SINGAPORE - The doomsday clock is ticking and the young computer whizz has to override a sophisticated computer program to save the day.
A typical scene in a movie perhaps but 14-year-old Dong Ruidi (Sec 2) and 15-year-old Ng Chee Fong (Sec 3) had no less drama at the World Robot Olympiad category of the annual National Robotics Competition (NRC) in Singapore on Thursday (Sept 7).
While building a robot for the event, the Fuhua Secondary School students were given a "surprise rule" - a modified set of tasks for which they had only a few hours to reprogram their robot.
It was tense but they did it, winning the secondary school category and a trip to Costa Rica in November to compete with students in their age group in the World Robot Olympiad proper.
"The best part is seeing it work - it motivates you to continue," said Chee Fong, who with Ruidi designed and built their robot with Lego Mindstorms, a robotics kit containing Lego bricks, sensors and software.
The robot's mission was to recognise objects by colour, pick them up and reposition them in pre-defined areas according to a set of rules.
They spent about 20 hours a week over the last few months, going through five or six different prototypes before coming up with the perfect machine.
Chee Fong, who watched scores of YouTube videos of robots and teamed up with Lego fan Ruidi, explained that their robot had "grab-and-lift" mechanisms that could pick up objects more effectively than the competition as it had longer arms with greater tolerance for inaccuracy.
The NRC, previously known as the National Junior Robotics Competition, is organised by Science Centre Singapore (SCS) and has seen more than 50,000 participants since its inception in 1999.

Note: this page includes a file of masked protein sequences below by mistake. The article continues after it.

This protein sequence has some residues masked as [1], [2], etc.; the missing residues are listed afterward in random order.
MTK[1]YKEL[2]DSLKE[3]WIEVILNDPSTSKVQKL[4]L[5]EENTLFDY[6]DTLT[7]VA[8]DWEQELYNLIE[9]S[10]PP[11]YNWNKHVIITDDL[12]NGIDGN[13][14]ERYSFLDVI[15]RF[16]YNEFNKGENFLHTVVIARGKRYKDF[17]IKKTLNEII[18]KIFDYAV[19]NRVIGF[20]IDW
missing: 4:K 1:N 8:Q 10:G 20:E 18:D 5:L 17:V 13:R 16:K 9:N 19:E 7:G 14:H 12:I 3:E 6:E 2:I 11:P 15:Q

This year, SCS collaborated with local education consultancy Duck Learning and increased the maximum participating age to 25. The minimum age is six.
Entries included robotic arms that pick and stack containers and mockups of robot designs that purify water using solar power and use the water to irrigate plants.
"It is about getting students to experience science and technology that they don't get to do in their normal curriculum," said Mr Daniel Tan, senior director of projects and exhibitions at Science Centre Singapore.
"It exposes them to real-world applications by bringing something highly technical to a simple level," he added.
Maha Bodhi School primary one pupil Aaron Tan, 7, and his two teammates won the Junior category of the competition with a robot similar to Chee Fong's.
The team was fielded by ZLearnED, a local education centre that conducts robotics classes.
"The hardest part is to press the correct button (on an iPad) so that I don't hit anything, otherwise we will lose points," he said.
Aaron's father has already bought him own robotics kit, but is not allowing him to open the box until after the exams.
The boy is already dreaming of bigger robotic exploits ahead.
"My next aim is to make a big robot that can move super fast and can pick up anything," he said.